Scholars are encouraged to reach to out to the Public Affairs Section of the Embassy for guidance at portlouis_pas@state.gov.

Helpful Link:

Mozambique

What is life like for Fulbrighters in your country?

Mozambique is a beautiful Lusophone country in southeastern Africa. It is a country that is rich in natural resources, biologically and culturally diverse, and has a tropical climate. Mozambique's extensive coastline, fronting the Mozambique Channel, which separates mainland Africa from the island of Madagascar, offers some of Africa’s best natural harbors. This has allowed Mozambique an important role in the maritime economy of the Indian Ocean, while the country’s white sand beaches are an important attraction for the growing tourism industry. Fertile soils in the northern and central areas of Mozambique have yielded varied and abundant agriculture, and the great Zambezi River has provided ample water for irrigation and the basis for a regionally important hydroelectric power industry.

Surrounded by English-speaking neighbors and rapidly developing with an influx of multinational companies and investors, especially in the energy field, Mozambique will benefit from well-trained young professionals with good English skills and professional training. Mozambique has shown an expanding interest in the English Language; the country has a growing number of Mozambicans seeking study opportunities abroad, and universities are seeking to provide both teachers and students with English speaking abilities. The nascent educational system seeks to improve literacy rates where access to educational opportunities lag and improve quality of education nationally across all disciplines. Educational administration programs aim to improve future educators’ abilities to plan, manage, and evaluate the development of the education system at the societal, institutional, and classroom levels. The American School, French School, and International schools offering Cambridge and National curricula, are available in the capital city, Maputo.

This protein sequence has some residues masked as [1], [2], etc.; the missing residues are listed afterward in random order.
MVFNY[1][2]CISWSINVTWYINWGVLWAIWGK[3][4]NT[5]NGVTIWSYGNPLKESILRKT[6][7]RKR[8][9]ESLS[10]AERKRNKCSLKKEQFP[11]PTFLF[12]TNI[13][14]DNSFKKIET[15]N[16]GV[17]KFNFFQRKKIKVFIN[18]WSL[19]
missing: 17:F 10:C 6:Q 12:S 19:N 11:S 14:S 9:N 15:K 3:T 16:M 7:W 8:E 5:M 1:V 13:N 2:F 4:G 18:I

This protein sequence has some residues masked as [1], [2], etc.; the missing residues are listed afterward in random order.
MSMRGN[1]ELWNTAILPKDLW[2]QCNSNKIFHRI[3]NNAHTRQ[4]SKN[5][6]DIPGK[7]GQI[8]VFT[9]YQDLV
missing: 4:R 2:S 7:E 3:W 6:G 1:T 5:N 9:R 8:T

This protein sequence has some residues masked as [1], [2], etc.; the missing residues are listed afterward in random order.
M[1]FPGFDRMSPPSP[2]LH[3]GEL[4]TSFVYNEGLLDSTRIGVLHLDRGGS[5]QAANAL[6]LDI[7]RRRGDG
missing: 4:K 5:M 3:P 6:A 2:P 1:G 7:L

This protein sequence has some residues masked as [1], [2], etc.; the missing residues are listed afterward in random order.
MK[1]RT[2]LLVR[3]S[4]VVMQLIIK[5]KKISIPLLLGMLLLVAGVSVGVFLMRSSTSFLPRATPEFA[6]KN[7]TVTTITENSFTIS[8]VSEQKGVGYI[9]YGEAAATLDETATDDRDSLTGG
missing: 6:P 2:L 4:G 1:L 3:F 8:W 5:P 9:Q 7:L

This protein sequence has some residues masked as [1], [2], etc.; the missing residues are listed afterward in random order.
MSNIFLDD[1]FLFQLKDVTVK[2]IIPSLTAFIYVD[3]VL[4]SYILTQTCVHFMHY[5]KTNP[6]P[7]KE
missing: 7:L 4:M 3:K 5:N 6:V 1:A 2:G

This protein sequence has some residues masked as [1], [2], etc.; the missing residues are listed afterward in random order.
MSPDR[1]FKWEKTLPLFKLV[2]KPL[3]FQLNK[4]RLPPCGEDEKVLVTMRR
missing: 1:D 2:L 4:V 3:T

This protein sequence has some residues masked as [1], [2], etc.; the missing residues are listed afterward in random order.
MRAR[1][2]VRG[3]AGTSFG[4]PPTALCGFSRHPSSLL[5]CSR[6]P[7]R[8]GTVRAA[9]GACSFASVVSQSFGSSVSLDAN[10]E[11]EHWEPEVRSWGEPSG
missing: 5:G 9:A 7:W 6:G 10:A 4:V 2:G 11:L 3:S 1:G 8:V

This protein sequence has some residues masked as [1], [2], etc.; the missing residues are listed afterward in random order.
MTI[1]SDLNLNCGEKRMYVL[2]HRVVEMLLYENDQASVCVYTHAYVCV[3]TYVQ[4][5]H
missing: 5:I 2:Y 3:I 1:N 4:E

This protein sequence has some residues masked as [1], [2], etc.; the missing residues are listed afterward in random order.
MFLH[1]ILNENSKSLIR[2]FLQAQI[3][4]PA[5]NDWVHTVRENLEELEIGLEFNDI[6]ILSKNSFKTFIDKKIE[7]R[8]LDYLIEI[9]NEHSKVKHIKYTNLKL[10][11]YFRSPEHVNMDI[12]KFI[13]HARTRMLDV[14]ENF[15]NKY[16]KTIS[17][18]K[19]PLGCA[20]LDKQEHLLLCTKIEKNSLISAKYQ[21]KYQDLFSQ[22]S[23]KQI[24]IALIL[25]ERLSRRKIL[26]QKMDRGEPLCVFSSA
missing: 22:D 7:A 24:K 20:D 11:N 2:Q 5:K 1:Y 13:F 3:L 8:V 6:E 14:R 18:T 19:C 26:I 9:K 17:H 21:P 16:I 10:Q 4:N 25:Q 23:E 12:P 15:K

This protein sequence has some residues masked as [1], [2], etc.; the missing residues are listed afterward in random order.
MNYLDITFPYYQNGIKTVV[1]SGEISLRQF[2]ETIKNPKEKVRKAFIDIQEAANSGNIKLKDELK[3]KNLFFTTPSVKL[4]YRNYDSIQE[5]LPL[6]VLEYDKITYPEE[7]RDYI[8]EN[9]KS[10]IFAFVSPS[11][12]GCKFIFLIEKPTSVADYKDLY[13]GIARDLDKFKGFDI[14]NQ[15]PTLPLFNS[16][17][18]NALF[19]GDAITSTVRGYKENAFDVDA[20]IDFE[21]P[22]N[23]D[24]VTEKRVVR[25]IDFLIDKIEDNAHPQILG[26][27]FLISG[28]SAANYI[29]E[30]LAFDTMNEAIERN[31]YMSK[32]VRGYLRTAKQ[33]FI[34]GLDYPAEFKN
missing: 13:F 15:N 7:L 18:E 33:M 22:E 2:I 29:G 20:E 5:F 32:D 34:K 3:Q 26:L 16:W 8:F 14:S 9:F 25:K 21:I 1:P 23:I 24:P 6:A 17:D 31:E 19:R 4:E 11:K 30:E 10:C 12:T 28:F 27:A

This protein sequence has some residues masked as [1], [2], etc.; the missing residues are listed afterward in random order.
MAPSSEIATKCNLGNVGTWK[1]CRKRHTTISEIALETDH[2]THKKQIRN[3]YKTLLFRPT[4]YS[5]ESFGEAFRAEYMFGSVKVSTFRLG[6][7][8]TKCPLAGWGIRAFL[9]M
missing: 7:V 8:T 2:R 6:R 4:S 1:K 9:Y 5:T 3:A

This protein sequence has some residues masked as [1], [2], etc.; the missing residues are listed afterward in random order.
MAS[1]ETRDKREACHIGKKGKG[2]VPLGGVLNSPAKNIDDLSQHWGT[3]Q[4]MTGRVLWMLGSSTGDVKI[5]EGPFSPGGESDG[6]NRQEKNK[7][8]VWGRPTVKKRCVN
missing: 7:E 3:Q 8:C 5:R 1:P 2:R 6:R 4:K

​The Public Affairs Section can offer housing recommendations in Mozambique. The Section also helps with initial contact to host institutions, provides pre-arrival support, and in-country briefings to facilitate the move. More details of the extent of these services are shared after a Fulbrighter is selected.

​Maputo has several pharmacies with limited stocks and medicinal availability. English is not widely spoken in hospital settings. Many people living in the international community travel to South Africa for medicine and doctor visits. Malaria can be a serious problem, especially outside of urban areas.

The effects of the COVID-19 pandemic continue to evolve; for the latest information, please visit the U.S. Embassy Maputo website: https://mz.usembassy.gov/health-alert-u-s-embassy-maputo-mozambique-2/

Namibia

What is life like for Fulbrighters in your country?